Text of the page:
The legalities of data sharing is a subject which often confuses public sector officials. Local authorities, in particular, are often stumped by the “To Share or Not to Share” question, even if the sharing is for very good reasons (e.g. child protection or crime prevention). More often than not, the Data Protection Act 1998 (DPA) is made the scapegoat for officials’ failure to fully understand the law. It is wrongly perceived as a barrier to data sharing despite offering a range of justifications (e.g. consent, legal obligation, protecting vital interests etc. (Schedule 2)). According to Nicholas Paines QC, the Law Commissioner responsible for public law:
“Data sharing law must achieve a balance between the public interest in sharing information and the public interest in protecting privacy,”
Public authorities are right to be cautious though. See the recent decision in AB & Anor, R (on the application of) v The London Borough of Haringey  EWHC 416 (Admin) (13 March 2013) where a judge ruled that the council’s data gathering had been unlawful because consent from the data subject was not sought.
The Commission received 87 written responses to its consultation paper, from a range of different individuals and organisations. It published its report, including its analysis of consultation responses on 11 July 2014. The report sets out its recommendations as follows:
“We made three recommendations.
We recommend that a full law reform project should be carried out in order to create a principled and clear legal structure for data sharing, which will meet the needs of society. These needs include efficient and effective government, the delivery of public services and the protection of privacy. Data sharing law must accord with emerging European law and cope with technological advances. The project should include work to map, modernise, simplify and clarify the statutory provisions that permit and control data sharing and review the common law.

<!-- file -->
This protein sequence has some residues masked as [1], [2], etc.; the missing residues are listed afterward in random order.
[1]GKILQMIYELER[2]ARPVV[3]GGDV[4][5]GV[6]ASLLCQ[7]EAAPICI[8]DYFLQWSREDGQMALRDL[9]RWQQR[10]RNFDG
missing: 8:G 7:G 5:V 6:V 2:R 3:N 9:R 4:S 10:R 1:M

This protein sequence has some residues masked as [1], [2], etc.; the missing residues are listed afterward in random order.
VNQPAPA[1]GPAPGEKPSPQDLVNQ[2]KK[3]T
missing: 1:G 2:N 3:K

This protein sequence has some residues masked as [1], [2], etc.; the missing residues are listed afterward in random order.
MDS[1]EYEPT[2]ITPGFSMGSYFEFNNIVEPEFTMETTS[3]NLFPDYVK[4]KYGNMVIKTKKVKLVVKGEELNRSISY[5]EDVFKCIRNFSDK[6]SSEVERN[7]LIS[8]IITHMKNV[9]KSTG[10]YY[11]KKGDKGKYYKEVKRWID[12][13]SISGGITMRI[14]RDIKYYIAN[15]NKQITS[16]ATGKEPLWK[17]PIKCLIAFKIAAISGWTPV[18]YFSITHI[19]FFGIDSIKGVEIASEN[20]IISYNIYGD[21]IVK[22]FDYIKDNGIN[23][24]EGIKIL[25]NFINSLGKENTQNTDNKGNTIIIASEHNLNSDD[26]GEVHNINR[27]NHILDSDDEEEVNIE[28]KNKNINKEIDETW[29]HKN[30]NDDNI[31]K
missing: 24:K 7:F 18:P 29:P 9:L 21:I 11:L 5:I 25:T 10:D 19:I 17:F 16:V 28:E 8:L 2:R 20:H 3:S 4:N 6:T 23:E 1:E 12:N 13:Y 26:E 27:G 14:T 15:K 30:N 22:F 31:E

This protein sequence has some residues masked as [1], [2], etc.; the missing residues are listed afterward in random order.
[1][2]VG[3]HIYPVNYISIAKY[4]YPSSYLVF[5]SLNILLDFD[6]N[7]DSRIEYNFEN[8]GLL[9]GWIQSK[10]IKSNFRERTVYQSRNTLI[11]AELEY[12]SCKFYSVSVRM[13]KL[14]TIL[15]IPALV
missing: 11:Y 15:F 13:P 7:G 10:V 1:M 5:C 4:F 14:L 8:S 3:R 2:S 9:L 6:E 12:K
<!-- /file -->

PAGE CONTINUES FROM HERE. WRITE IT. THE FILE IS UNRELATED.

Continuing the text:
The scope of the review should extend beyond data sharing between public bodies to the disclosure of information between public bodies and other organisations carrying out public functions.
The project should be conducted on a tripartite basis by the Law Commission of England and Wales, together with the Scottish Law Commission and the Northern Ireland Law Commission.
The Commission suggests that the project could usefully include consideration of the functions of the Information Commissioner in relation to data sharing, including the Commissioner’s enforcement role (Read the ICO’s response to the consultation.)
The Cabinet Office and the Ministry of Justice will now decide together whether to refer a full law reform project to the Law Commission.
Don’t hold your breath. We have been here before! Furthermore, do we really need new laws on data sharing or a better awareness of the existing ones? As I have said before, the current law is adequate to regulate yet allow responsible data sharing. The DPA and the ICO Data Sharing Code can be very useful tools for allowing responsible data sharing if they are properly understood.
STOP PRESS – The final report of the Home Office research into “Multi Agency Working and Information Sharing” was published on 1st August. The report makes for interesting reading, and sets out a number of commitments the Home Office is making to continue to support multi agency working and information sharing.
Ibrahim Hasan will be conducting full day Information Sharing workshops in Manchester and London in September.
ICO invites practitioners to feedback on its Data Sharing Code of Practice
The ICO is inviting feedback on its Data Sharing Code of Practice.
Published in May 2011 the publication continues to be one of our most popular pieces of guidance. We would like to hear about how you’re using the guidance and how it has helped your organisation meet its data protection and freedom of information obligations.
You can submit your comments using the survey on our website. The deadline for responses is 5 October 2014